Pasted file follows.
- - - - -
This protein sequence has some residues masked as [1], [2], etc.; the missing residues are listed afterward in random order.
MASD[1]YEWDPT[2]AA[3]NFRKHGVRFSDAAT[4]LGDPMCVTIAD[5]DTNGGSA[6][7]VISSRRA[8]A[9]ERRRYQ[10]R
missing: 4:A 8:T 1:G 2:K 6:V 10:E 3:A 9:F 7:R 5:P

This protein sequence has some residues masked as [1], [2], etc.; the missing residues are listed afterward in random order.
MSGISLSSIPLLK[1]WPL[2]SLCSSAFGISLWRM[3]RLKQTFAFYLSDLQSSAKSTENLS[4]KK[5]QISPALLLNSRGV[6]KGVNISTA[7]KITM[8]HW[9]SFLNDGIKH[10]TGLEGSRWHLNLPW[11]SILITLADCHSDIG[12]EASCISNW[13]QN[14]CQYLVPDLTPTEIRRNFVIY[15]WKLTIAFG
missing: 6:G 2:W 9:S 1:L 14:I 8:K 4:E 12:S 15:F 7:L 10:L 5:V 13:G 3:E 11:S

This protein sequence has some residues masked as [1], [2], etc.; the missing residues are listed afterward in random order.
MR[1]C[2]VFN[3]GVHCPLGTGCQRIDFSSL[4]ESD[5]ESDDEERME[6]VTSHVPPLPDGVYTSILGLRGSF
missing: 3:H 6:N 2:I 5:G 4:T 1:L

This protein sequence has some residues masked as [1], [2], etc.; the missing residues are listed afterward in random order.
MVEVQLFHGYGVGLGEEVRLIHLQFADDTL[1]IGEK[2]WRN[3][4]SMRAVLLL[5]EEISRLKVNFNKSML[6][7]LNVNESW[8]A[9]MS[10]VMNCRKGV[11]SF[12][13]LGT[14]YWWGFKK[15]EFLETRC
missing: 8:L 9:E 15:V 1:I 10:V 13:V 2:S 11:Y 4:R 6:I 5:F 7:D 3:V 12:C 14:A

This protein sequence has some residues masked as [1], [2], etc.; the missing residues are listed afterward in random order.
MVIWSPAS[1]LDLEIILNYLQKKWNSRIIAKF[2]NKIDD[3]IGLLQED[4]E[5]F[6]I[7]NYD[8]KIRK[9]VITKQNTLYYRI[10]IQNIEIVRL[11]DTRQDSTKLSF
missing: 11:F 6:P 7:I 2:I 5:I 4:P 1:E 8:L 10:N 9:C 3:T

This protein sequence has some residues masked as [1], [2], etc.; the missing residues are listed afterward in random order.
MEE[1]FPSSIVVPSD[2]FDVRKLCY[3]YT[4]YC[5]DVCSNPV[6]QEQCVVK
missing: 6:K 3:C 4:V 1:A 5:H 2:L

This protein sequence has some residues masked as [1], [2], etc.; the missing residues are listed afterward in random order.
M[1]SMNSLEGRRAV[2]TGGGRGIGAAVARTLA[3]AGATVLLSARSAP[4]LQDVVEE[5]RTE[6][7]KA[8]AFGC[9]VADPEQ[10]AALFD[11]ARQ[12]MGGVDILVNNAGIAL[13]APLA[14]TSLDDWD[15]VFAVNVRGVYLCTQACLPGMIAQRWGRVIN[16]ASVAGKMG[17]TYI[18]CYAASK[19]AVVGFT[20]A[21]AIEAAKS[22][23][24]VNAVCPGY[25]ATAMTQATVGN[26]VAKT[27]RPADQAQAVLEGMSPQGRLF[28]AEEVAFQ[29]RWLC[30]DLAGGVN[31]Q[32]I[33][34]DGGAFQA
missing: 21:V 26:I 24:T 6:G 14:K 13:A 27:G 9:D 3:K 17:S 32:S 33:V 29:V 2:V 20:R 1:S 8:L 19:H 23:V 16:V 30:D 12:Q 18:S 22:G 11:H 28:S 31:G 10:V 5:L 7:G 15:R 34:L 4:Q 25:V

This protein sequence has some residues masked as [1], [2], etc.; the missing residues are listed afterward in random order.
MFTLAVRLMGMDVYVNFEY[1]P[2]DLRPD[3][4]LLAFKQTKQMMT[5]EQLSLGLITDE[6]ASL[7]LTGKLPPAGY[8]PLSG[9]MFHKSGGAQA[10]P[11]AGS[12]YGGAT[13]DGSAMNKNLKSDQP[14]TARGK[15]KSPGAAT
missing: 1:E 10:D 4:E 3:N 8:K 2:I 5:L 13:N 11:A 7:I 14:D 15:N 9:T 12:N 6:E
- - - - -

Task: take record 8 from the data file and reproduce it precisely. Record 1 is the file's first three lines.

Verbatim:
This protein sequence has some residues masked as [1], [2], etc.; the missing residues are listed afterward in random order.
MFTLAVRLMGMDVYVNFEY[1]P[2]DLRPD[3][4]LLAFKQTKQMMT[5]EQLSLGLITDE[6]ASL[7]LTGKLPPAGY[8]PLSG[9]MFHKSGGAQA[10]P[11]AGS[12]YGGAT[13]DGSAMNKNLKSDQP[14]TARGK[15]KSPGAAT
missing: 1:E 10:D 4:E 3:N 8:K 2:I 5:L 13:N 11:A 7:I 14:D 15:N 9:T 12:N 6:E